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If a house is refinanced and taken out of a living trust and a certification of trust was signed, is the original trust valid?

Redwood City, CA |

My mom died Sept. 18. She filed a living trust in 1993 naming my brother the beneficiary of her house which she owned as her sole and separate property. In 2002 she refinanced the property and title was never put back in the trust name, there was a certification of trust form notarized and this was used to put the property back in her name. She had an existing $200k equity line of credit in which she owes $140k. The house is probably worth $500k. My brother has hired an attorney to get the property in his name. My mother was married for 30 years and I am not sure if my stepfather will be claiming anything. Do I have a chance if I hire an attorney to object my brother's petition and ask the court to split the equity of the house in 3. My brother, my stepfather and myself.

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Attorney answers 3


You need to speak to a probate lawyer about this situation. I also assume that your mother was living in California at the time she passed away.

If the house was outside the trust at the time of your mother's passing, then rights to that house are determined by your mother's will. If she had no will, then rights to that house are determined by the laws of intestacy. If the laws of intestacy apply, then you would have a right to an interest in the house, though it is not clear how much of an interest you would have.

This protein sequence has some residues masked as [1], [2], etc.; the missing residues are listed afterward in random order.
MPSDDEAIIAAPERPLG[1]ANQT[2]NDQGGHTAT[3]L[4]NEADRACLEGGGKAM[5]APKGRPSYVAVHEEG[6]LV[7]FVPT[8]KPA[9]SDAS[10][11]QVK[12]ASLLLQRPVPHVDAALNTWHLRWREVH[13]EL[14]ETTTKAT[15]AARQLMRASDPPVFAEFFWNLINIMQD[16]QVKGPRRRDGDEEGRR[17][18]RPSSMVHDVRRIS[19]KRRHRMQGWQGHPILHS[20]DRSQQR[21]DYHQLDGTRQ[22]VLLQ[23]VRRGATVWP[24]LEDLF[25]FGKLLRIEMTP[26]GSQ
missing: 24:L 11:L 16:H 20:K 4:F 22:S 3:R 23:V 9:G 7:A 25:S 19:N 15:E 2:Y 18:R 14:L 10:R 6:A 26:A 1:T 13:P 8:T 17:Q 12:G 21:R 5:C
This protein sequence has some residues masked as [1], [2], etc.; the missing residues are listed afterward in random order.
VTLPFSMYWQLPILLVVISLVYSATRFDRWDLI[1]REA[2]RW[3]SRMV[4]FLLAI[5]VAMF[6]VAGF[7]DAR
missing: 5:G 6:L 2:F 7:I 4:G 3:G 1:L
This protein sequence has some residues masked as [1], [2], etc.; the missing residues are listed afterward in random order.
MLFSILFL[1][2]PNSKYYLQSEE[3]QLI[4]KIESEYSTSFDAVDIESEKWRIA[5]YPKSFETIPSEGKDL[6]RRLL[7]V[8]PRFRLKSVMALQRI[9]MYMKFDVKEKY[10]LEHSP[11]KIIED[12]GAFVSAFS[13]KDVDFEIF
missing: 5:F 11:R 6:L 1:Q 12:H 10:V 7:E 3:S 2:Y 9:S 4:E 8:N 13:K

The probate lawyer will need to review the will and trust documents, in order to properly advise you. I have done this kind of work before, and know that it requires an attorney's assistance. It is not something you should try to do on your own. I also would be happy to speak with you about this matter, if you desire.

Best of luck to you.

James P. Frederick

James P. Frederick


Of course, if the Will is a pour-over Will, the property might find its way back into the trust anyway. Tricky situation.


I agree with Mr. Perry's answer and that you should consult local probate counsel.

Your brother's attorney is probably going to file a Heggstad petition in probate court to have the house governed by the terms of the trust since you advise your brother is the sole beneficiary of "her house."

It is not a done deal as the court will have to rule on the petition and there many facts which will bear on that decision. So, the early retention of a probate attorney to represent your interests is essential.

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My colleagues have provided you with sound advice. You need to consult with a local probate attorney right away to review all of your information so that you can make informed decisions. The failure to put the house back into the trust might be overcome through a Heggstad petition. This is not going to be a do-it-yourself task.

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